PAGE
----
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Legislative Assembly for the ACT: 2003 Week 13 Hansard (26 November) . . Page.. 4719 ..

MR SMYTH (continuing):

I believe it is important that we maintain a separation between the policy that implements the rating system for the territory and the system that provides the concessions.

On the one hand, Mr Speaker, we may make a policy decision setting out the rating system as we agree to it in the Assembly. On the other hand, any measures which must implement concessions to reduce the impact of the rates must be implemented as a separate policy decision. The integrity of the rating system and the rating policy itself should remain intact.

Mr Speaker, some benefits of this approach to the provision of concessions are that the original policy is not made more complex than necessary and, perhaps more importantly, this approach enables any concession to be targeted to specific groups in the community as perhaps a new need may arise. The concessions would be targeted to specific groups in our community-for example, to such people as those whose household incomes fall below a certain threshold-and the concession would be provided as a payment of some amount of compensation or through the remission of part of the rates bill or in some other way.

Mr Speaker, through adopting this approach to the implementation of a rating system, the Assembly would be ensuring that the rating policy does not become overly complex through adding requirements for thresholds and rates for remission and so on.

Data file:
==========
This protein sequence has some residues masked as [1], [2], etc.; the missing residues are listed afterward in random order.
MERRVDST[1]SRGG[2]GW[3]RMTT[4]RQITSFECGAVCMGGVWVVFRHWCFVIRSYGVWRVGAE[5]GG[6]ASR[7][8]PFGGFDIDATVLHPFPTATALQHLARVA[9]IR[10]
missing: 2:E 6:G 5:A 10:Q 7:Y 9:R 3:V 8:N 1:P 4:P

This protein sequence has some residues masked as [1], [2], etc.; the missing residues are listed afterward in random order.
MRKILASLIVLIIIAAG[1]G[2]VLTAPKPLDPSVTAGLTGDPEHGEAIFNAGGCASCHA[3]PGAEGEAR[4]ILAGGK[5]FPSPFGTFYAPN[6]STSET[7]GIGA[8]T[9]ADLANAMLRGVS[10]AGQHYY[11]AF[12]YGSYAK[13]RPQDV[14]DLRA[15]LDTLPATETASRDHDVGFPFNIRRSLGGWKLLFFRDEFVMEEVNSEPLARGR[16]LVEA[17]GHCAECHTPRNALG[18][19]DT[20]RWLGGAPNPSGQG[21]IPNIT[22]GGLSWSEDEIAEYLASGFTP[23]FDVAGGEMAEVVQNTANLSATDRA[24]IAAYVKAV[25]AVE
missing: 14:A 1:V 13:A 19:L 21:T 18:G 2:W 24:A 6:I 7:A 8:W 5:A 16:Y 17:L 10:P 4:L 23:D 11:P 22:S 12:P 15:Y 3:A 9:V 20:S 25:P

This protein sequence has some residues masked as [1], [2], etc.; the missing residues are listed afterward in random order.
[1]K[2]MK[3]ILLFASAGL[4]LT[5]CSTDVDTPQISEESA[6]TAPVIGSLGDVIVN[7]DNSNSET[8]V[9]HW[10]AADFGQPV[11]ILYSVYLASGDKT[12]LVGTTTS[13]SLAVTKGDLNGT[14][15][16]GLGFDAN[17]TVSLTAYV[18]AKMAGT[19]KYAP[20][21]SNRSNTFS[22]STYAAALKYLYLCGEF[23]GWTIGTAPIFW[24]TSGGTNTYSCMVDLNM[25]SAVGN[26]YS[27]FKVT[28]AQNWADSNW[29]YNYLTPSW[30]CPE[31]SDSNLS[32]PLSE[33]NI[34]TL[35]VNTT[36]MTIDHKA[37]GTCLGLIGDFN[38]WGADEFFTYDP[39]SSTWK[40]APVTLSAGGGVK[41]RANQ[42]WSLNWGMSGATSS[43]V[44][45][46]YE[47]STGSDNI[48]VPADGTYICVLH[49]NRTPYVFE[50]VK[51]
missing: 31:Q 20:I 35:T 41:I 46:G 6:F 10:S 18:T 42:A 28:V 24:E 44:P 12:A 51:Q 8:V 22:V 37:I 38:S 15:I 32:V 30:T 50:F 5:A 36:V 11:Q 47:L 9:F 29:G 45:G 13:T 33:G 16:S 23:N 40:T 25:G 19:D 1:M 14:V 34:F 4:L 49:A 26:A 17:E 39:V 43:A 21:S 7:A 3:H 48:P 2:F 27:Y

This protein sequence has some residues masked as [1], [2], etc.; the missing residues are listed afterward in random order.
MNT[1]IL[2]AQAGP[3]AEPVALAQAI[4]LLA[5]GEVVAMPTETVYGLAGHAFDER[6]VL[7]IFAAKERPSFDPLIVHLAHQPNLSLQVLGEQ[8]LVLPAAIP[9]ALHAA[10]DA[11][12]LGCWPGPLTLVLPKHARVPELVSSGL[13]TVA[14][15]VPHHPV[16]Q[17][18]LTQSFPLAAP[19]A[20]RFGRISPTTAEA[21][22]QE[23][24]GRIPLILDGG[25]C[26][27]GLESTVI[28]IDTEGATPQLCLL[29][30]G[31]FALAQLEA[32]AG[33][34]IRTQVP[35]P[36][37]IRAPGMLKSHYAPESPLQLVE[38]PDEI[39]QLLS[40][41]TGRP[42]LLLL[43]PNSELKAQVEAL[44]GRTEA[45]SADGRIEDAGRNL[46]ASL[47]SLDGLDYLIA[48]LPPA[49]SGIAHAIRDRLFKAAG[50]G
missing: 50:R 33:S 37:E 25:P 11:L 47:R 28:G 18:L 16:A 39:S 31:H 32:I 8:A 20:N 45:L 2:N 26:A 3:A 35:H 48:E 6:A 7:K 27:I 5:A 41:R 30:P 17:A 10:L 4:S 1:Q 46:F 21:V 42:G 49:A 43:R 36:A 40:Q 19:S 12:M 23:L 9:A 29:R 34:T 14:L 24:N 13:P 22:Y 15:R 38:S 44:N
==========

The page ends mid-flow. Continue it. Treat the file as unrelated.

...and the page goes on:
The other thing is, Mr Speaker: threshold creep, or income creep or bracket creep occurs or special needs arise; we wouldn't be coming back to adjust the rating system; we, the government, could, through perhaps a policy decision or a disallowable instrument, actually do that instantly, as would be appropriate.

Mr Speaker, the other thing that does concern me, though, is that there has been a review of concessions across the government, and it has been carried out now for more than 21/2 years. It is something that the previous government started. We started an across-the-government review of concessions, which of course would include the rating system. I think the shame is-and it is becoming so characteristic of this government-that two years into their first term they have done nothing to facilitate and bring that concession review back to the Assembly and back to the public at large.

The Treasurer might leap to his feet and tell us where that review is and how quickly we may get it. It is interesting, though, that, two years into the term of this government, nothing seems to have been done.

Mr Speaker, the value of this approach to the implementation of a revenue-raising policy and of an associated set of concessions is that it will enable the government, the Assembly and the community to evaluate both the impact of the rating system and the magnitude of any concession to ameliorate the impact of that system.

Mr Speaker, we support the motion; we will be supporting the amendment; and we look forward to the government's answer in the future.

MR QUINLAN (Treasurer, Minister for Economic Development, Business and Tourism and Minister for Sport, Racing and Gaming) (6.01): Mr Speaker-

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